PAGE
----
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The History of St Marys Church in Whitby
St Marys is the Parish Church of Whitby and was built during the time of Abbot William de Percy approximately 1110 for the use of the inhabitants of the town and neighbourhood; the Abbey Church being reserved for the monks, and for such friends as they chose to admit. It is extremely likely that a church stood on the same site in Saxon times.
The church originally consisted of a chancel and nave, to which transepts and tower were added in the 12th and 13th centuries, thereby making it cruciform, and so remained until 1818, when the north wall was removed, producing an almost indescribable ﬁgure for a church. The high pitched roofs of nave, transepts, and chancel were removed, owing to some disaster, in the year 1614, the present flat gables showing the result, with the lowering of the windows, though the chancel roof has since been restored with a high pitch.
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The Norman door in the south wall of t e nave was closed, and the present porch built in 1823. In the interior, from 1695 to 1818, the various galleries were from time to time erected, the square-headed windows made, and the old Norman ones brought lower down for the sake of light. A peal of six bells was hung in 1762 weighing 65 cwt. 19 lbs., replacing four of 32% cwt. Two other bells were added in 1898, thus completing the octave, and a clock was also placed in the tower, with Cambridge chimes. Two more bells have since been added, so that, from a campanologists point of view, the installation is a perfect one. The bells have a very suttle tone, all ten being re-cast together in 1950. The foot of the tower is 200 feet above low-water mark, and the church is reached after an ascent of 199 steps.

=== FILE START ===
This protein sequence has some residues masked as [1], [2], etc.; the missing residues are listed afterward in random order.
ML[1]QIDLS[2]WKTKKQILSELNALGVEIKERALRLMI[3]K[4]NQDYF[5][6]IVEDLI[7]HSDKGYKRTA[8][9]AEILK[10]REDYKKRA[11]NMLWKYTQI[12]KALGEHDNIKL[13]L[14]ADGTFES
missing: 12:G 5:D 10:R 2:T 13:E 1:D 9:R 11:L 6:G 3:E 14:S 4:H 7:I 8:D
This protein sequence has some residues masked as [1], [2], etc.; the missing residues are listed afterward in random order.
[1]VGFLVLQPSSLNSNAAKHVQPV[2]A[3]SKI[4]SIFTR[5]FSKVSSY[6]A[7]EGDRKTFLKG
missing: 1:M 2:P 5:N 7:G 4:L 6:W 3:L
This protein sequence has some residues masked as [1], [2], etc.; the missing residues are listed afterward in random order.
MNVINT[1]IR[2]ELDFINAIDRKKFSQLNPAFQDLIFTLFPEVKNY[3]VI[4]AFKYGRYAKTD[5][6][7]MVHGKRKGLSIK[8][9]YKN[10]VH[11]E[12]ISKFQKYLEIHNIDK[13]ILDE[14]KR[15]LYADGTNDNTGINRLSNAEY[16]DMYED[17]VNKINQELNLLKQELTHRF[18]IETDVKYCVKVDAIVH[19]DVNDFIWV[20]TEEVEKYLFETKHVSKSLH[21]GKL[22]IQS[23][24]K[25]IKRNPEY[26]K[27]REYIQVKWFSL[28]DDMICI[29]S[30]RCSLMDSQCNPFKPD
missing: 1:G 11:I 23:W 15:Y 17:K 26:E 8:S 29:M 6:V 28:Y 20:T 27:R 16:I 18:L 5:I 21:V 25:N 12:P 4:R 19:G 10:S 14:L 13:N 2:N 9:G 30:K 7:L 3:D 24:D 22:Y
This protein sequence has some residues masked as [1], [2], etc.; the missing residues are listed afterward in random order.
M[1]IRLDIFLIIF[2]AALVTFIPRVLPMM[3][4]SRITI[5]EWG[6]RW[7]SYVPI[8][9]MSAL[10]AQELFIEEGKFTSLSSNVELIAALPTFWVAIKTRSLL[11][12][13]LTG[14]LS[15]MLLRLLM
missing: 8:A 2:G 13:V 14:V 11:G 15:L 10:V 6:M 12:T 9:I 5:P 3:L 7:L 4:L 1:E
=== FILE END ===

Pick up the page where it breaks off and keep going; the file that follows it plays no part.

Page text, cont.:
If you get the opportunity the interior is well worth a visit with its interior being steeped in historical artefacts, it exudes an atmosphere. You can see various items of interest. There are 199 steps leading up to the church and each step as a sponsor which is represented by a folder in the church and then make an interesting read. The interior itself is a Georgian style dating from the 18th century in the style of a ship and one of the main attractions is the famous three tier pulpit which dates back to 1778, which has two ear trumpets protruding from the top tier, which led to a nearby exceeds where the vicars wife would sit, she was profoundly deaf with the assistance of the trumpets could hear her husbands speech.
At the far end of the church there are two large wire twisted columns which at the entrance to the Cholmley Pew, who will lots of the manner and indeed lived in the large Cholmley mansion house which adjoins the Abbey itself.
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This little video shows you a fantastic panoramic view you get from the top of the 199 steps just in front of St Marys Church. You can see down into the harbour and to the west side of Whitby and the distance at the corner of The Royal hotel there is the statute of Captain Cook, the famous explorer who sets off from Whitby on many of his famous voyages. There is also the whale jaw bone Whitby which is a reminder of Whitbys historical past.
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This is a walking tour from the top of the 199 steps going down Church Street over Whitby swing bridge along Pier Road and ended up at the observation seats up the Khyber Pass.
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